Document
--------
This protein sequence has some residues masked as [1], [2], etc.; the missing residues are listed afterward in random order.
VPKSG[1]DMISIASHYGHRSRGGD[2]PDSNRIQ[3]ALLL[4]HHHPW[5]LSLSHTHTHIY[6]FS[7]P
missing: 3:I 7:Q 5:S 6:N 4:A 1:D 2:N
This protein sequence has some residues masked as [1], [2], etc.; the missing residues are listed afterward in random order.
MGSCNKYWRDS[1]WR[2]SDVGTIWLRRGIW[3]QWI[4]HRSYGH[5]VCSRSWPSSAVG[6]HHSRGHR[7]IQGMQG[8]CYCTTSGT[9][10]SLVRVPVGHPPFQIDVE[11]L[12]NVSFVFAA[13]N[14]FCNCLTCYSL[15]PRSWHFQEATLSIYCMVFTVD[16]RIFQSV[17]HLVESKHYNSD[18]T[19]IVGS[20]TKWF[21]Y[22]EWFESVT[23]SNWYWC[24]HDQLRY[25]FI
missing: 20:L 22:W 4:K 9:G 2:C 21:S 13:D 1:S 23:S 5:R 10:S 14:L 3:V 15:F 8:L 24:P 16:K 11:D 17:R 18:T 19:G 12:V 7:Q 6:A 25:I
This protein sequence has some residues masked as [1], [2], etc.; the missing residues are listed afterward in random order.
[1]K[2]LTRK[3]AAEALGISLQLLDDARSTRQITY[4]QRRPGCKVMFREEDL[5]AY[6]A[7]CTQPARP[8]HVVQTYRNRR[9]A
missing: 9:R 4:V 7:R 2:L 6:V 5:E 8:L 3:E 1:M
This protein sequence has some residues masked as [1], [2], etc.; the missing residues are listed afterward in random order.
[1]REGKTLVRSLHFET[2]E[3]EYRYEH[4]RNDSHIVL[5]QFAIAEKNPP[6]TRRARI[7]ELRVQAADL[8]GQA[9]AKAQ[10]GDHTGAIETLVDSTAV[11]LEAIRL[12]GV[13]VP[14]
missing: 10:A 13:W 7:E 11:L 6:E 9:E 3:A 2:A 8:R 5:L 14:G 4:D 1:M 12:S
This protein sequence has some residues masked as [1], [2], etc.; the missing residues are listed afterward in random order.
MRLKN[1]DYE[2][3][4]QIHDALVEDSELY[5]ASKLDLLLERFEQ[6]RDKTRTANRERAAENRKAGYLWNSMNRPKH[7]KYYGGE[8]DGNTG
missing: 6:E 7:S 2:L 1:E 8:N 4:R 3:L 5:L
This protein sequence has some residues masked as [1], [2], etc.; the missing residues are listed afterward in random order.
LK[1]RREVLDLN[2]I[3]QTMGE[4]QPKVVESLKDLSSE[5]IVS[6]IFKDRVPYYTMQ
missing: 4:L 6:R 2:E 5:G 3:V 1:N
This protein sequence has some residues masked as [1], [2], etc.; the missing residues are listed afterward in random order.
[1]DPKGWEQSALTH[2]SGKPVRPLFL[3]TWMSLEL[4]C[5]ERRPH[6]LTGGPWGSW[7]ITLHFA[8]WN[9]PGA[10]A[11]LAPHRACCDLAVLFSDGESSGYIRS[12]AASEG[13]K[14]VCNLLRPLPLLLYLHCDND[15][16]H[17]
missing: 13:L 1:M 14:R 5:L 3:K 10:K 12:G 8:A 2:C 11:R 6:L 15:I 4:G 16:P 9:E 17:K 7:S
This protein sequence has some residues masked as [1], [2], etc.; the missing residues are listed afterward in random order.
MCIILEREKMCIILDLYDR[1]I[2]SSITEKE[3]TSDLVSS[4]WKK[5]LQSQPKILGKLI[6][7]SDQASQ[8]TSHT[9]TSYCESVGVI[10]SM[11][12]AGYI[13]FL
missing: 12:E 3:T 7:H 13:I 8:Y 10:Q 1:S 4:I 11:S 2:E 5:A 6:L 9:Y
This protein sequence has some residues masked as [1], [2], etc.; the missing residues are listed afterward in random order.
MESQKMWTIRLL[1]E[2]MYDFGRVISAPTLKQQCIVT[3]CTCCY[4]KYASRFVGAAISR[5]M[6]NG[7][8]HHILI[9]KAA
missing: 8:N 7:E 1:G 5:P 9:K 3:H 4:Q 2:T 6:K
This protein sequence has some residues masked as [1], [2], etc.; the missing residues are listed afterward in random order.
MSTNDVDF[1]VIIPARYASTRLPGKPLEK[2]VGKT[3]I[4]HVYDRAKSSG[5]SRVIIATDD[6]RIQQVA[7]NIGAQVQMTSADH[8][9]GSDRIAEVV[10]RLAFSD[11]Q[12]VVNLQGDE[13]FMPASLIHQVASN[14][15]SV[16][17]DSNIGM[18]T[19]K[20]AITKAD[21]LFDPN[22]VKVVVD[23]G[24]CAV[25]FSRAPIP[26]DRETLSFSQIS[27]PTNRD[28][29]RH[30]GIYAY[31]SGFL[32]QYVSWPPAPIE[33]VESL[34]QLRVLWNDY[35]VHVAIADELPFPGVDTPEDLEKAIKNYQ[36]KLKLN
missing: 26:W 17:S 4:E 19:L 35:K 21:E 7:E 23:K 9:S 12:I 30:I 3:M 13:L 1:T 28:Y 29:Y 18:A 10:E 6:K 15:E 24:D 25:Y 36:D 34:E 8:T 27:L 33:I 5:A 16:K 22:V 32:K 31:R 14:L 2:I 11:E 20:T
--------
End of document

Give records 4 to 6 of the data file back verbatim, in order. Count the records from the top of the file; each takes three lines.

This protein sequence has some residues masked as [1], [2], etc.; the missing residues are listed afterward in random order.
[1]REGKTLVRSLHFET[2]E[3]EYRYEH[4]RNDSHIVL[5]QFAIAEKNPP[6]TRRARI[7]ELRVQAADL[8]GQA[9]AKAQ[10]GDHTGAIETLVDSTAV[11]LEAIRL[12]GV[13]VP[14]
missing: 10:A 13:W 7:E 11:L 6:E 9:E 3:A 2:A 8:R 5:L 14:G 4:D 1:M 12:S
This protein sequence has some residues masked as [1], [2], etc.; the missing residues are listed afterward in random order.
MRLKN[1]DYE[2][3][4]QIHDALVEDSELY[5]ASKLDLLLERFEQ[6]RDKTRTANRERAAENRKAGYLWNSMNRPKH[7]KYYGGE[8]DGNTG
missing: 6:E 7:S 2:L 1:E 8:N 4:R 3:L 5:L
This protein sequence has some residues masked as [1], [2], etc.; the missing residues are listed afterward in random order.
LK[1]RREVLDLN[2]I[3]QTMGE[4]QPKVVESLKDLSSE[5]IVS[6]IFKDRVPYYTMQ
missing: 4:L 6:R 2:E 5:G 3:V 1:N